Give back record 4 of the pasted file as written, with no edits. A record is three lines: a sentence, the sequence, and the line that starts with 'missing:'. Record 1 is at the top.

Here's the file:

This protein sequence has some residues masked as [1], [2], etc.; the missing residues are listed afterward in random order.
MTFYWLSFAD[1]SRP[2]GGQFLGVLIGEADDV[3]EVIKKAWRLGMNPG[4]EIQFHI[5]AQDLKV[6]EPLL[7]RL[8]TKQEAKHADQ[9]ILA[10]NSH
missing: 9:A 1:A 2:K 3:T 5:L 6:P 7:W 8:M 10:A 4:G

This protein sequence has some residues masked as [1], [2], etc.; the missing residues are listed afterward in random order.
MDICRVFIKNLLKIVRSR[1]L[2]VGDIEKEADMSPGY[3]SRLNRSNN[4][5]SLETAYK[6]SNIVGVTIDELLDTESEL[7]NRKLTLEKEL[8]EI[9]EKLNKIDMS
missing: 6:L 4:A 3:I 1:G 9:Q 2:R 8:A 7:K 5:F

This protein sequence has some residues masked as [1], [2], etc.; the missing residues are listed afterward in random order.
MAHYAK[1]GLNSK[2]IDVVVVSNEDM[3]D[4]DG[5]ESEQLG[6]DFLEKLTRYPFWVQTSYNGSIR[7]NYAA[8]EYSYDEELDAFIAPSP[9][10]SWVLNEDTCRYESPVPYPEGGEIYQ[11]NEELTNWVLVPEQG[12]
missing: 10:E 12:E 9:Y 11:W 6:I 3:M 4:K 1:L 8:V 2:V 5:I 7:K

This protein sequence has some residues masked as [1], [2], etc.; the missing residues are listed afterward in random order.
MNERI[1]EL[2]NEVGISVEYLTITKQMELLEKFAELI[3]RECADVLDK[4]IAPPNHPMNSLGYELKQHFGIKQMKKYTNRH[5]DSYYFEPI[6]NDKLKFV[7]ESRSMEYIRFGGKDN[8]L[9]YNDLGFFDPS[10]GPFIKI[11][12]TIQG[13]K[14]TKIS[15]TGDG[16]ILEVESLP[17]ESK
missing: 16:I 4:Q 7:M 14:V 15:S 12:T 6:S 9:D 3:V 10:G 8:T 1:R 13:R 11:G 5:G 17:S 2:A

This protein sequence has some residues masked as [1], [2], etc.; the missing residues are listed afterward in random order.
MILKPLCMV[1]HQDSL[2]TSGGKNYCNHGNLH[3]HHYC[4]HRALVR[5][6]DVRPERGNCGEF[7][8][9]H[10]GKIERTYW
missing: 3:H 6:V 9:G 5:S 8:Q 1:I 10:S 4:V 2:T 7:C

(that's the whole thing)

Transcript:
This protein sequence has some residues masked as [1], [2], etc.; the missing residues are listed afterward in random order.
MNERI[1]EL[2]NEVGISVEYLTITKQMELLEKFAELI[3]RECADVLDK[4]IAPPNHPMNSLGYELKQHFGIKQMKKYTNRH[5]DSYYFEPI[6]NDKLKFV[7]ESRSMEYIRFGGKDN[8]L[9]YNDLGFFDPS[10]GPFIKI[11][12]TIQG[13]K[14]TKIS[15]TGDG[16]ILEVESLP[17]ESK
missing: 16:I 4:Q 7:M 14:V 15:S 12:T 6:S 9:D 3:V 10:G 8:T 1:R 13:R 11:G 5:G 17:S 2:A